Mass media coverage has shown that the news about the transfer of Syrian fighters to conflict zones outside Syria was exploited to reinforce political positions between the party supporting the medium in question and the party transferring the fighters.
In return, this news has contributed to feeding and shaping a stereotypical image among the Arab public that all Syrian opposition fighters are moved abroad or are ready to be moved outside Syria to participate in disputes fuelled by international parties.
Yazan Badran, a media researcher at the University of Brussels, said in his interview with Enab Baladi about the contribution of the media to the creation of this stereotype image of Syrians, that the use of the term “mercenaries” has a logical argument for using this attribute to label the combatants who can be designated as such whether they are Syrians in Azerbaijan or Libya (if they are loyal to the opposition or the regime), Afghans in Syria or Russians in Ukraine. Yet another strong argument contradicts this view, i.e., that the word “mercenary” carries a clear value judgment that describes these people. Therefore, the media should find a more neutral term such as ” fighter. “
According to Badran, this is a serious debate, and there is no one single correct answer. Some institutions such as “BBC” or “The Guardian” are still unable to define a clear policy on this term. However, they most likely will avoid using the word “mercenary” in their titles, but it can be found in the article’s body.
Two reasons to focus on the term
A well-known principle states that “every field tends to fill up instinctively,” which means that people resort to filling their knowledge gaps with information that may be dubious, and this information often forms stereotypes.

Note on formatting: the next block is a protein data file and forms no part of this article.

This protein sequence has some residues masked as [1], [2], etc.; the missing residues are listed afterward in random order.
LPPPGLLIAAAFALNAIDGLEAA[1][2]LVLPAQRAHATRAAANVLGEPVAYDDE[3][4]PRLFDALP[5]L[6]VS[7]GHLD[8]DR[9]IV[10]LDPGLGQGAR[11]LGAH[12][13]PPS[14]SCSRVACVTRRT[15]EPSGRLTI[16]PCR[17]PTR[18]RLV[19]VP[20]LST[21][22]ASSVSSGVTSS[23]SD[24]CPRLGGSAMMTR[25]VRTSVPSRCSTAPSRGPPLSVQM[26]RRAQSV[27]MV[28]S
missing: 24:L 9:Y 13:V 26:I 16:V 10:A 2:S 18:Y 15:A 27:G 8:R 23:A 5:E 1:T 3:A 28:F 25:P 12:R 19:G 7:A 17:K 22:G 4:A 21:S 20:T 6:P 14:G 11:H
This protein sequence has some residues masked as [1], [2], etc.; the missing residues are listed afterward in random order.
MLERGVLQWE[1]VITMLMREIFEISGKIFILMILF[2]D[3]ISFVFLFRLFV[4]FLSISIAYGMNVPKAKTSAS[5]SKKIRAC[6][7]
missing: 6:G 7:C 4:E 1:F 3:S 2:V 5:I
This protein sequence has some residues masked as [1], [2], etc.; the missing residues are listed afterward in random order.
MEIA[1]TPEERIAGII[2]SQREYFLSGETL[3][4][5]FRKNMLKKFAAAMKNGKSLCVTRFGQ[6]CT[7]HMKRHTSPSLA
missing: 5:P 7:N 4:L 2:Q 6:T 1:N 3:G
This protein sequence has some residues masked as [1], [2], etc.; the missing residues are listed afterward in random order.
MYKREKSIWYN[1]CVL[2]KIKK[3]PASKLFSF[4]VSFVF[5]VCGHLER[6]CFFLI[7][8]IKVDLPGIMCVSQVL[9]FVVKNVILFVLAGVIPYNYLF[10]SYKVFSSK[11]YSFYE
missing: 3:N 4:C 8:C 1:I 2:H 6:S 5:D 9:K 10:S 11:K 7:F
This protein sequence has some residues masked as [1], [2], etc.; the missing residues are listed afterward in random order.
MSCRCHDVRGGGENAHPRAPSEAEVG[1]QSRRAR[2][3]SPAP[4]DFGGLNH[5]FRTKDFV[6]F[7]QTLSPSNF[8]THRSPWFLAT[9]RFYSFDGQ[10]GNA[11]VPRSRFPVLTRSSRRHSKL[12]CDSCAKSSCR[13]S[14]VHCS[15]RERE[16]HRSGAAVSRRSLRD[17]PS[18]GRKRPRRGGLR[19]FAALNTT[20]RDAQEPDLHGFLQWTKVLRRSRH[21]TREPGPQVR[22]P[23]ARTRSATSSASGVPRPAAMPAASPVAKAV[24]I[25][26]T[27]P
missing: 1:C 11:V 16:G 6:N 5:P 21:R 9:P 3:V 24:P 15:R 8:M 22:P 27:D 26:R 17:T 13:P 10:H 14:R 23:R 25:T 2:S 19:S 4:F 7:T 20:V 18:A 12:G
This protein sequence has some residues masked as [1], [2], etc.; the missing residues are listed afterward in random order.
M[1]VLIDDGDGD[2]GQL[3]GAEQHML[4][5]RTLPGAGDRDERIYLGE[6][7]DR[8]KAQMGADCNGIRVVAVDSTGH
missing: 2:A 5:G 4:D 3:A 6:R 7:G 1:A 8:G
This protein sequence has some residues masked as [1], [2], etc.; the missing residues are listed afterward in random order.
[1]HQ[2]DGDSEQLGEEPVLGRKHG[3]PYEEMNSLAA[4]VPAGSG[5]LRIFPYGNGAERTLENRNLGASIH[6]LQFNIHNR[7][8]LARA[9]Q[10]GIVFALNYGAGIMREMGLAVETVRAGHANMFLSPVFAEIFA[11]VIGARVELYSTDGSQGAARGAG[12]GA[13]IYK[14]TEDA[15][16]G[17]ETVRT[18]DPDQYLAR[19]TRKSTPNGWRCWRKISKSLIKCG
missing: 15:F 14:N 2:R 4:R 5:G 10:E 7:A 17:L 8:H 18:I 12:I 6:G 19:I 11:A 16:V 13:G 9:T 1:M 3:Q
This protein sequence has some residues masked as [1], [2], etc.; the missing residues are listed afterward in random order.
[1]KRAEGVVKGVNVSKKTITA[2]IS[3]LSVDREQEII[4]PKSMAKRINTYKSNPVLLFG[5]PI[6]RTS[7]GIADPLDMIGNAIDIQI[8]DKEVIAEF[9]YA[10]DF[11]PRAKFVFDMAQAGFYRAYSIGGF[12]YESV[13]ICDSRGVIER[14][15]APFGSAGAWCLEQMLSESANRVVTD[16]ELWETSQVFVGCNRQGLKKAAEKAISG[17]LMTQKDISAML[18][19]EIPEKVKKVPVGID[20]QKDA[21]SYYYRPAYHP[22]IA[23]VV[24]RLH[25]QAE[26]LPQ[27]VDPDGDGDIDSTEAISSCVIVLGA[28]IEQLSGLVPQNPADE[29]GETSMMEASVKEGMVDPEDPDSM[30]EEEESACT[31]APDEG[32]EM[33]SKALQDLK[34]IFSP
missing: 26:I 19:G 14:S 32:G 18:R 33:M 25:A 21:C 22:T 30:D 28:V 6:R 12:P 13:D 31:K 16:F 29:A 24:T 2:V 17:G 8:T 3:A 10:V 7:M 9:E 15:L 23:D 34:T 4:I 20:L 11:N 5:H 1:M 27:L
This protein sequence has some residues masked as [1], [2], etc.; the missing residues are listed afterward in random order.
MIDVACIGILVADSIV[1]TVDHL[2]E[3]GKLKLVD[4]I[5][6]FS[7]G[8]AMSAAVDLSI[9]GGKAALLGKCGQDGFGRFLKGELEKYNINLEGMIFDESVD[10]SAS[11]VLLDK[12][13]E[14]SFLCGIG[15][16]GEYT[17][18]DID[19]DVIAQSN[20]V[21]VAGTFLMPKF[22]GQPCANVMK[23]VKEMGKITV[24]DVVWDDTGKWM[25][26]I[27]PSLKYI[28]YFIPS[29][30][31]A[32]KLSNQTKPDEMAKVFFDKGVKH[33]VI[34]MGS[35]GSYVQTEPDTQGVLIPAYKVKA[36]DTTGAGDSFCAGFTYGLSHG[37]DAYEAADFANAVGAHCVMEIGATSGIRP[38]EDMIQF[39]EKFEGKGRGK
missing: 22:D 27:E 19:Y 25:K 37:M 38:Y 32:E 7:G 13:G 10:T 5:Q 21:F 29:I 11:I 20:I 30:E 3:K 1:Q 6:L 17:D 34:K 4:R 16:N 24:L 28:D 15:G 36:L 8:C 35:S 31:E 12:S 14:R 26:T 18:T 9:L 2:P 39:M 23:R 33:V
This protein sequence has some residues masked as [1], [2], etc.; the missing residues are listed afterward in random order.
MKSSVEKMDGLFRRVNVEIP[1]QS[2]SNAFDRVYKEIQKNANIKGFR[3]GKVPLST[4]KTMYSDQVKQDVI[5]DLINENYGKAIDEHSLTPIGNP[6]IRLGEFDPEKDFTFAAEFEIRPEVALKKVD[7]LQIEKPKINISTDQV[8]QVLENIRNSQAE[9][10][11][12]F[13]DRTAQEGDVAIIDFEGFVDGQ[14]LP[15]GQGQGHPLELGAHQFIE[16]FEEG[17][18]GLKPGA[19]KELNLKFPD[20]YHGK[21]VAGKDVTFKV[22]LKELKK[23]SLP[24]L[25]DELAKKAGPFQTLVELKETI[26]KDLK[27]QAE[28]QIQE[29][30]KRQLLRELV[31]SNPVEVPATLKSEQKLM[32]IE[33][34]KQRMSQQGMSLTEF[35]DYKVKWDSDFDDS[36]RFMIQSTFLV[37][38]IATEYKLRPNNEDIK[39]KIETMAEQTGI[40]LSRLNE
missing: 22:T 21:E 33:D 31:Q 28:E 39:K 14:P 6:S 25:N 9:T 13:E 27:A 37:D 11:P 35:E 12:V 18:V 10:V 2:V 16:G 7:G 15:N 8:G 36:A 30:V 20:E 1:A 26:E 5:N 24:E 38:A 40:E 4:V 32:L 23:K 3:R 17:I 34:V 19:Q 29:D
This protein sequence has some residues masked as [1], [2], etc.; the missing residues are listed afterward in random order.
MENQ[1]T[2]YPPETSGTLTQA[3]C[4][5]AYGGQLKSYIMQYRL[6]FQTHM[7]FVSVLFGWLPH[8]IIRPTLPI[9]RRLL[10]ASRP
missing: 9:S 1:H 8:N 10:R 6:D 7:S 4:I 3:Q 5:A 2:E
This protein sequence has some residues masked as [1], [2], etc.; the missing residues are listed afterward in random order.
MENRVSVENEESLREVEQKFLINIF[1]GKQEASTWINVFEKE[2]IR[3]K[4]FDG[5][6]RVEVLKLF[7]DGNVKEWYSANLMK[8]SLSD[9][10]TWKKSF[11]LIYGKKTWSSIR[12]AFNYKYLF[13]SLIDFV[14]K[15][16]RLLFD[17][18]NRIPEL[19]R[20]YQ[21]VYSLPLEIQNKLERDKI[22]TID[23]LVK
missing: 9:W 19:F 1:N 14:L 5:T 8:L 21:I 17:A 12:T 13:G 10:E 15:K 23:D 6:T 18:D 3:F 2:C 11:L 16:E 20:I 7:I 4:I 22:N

Researcher Yazan Badran believes that the media’s focus on Syrian combatants is based on two reasons. The first reason is more generic, and it is related to the coverage made by international media organizations to local conflicts from a regional perspective. This means that from the point of view of international media institutions, the regional level of the conflict between Azerbaijan and Armenia (in terms of Turkish intervention, for example) has a higher information value for its audience than the local dynamics of this conflict. It is likewise for Libya and Syria (at least after the Russian intervention).
The second reason, which is more specific, concerns the conflict in Azerbaijan. Thus, the presence of foreign fighters in a given conflict indicates that it will turn into a regional conflict (Russian fighters in Libya or Ukraine, Afghans, and pro-Iranian militias in Syria, as well as Syrian fighters who are loyal to Turkey in Azerbaijan and Libya). Moreover, and always according to researcher Badran, this development, particularly concerning the conflict about Karabakh, a historical conflict contained and prevented from turning into a regional conflict, indicates that the rules of the game have changed, which from the media point of view, has high news value.
Impact on the rest of the Syrians
The media play an important role in influencing public attitudes, opinions, perceptions, and behavior patterns. The data, information, and images we receive influence the shaping of these images and trends. Therefore, the media’s use of the term “mercenaries” hurts the rest of the Syrian people.
The use of the term “mercenaries” will have a negative impact on the image of Syrian fighters (especially those who belong to the opposition) and on the Syrian opposition more generally among the public. Undoubtedly, some media organizations that use this term are happy with this, but the act predates the description, and that is the basis, according to Media Researcher Yazan Badran.
The role of independent Syrian institutions is to check this prejudice, according to Badran, by focusing on the factors that urge Syrian fighters to participate in conflicts in which they have no part, and by highlighting local complexities and differences, in other words, by clarifying the inner contradictions of the simplistic stereotype conveyed by the term “mercenary.”
Who are the “mercenaries”?
According to the International Convention against the Recruitment Use, Financing and Training of Mercenaries, issued by the United Nations in December 1989, a mercenary is “any person specially recruited, locally or abroad, to fight in an armed conflict, and his primary motive to participate in hostilities is the desire for private gain through compensation provided to him by one of the parties to the conflict.”
The agreement also describes a mercenary as not a party to the conflict, nor a member of the armed forces of the two parties, and one who has not been sent by a State that is not a party to the conflict on official duty, in addition to his goal being personal gain and “overthrowing a government or otherwise undermining the constitutional order of a State.”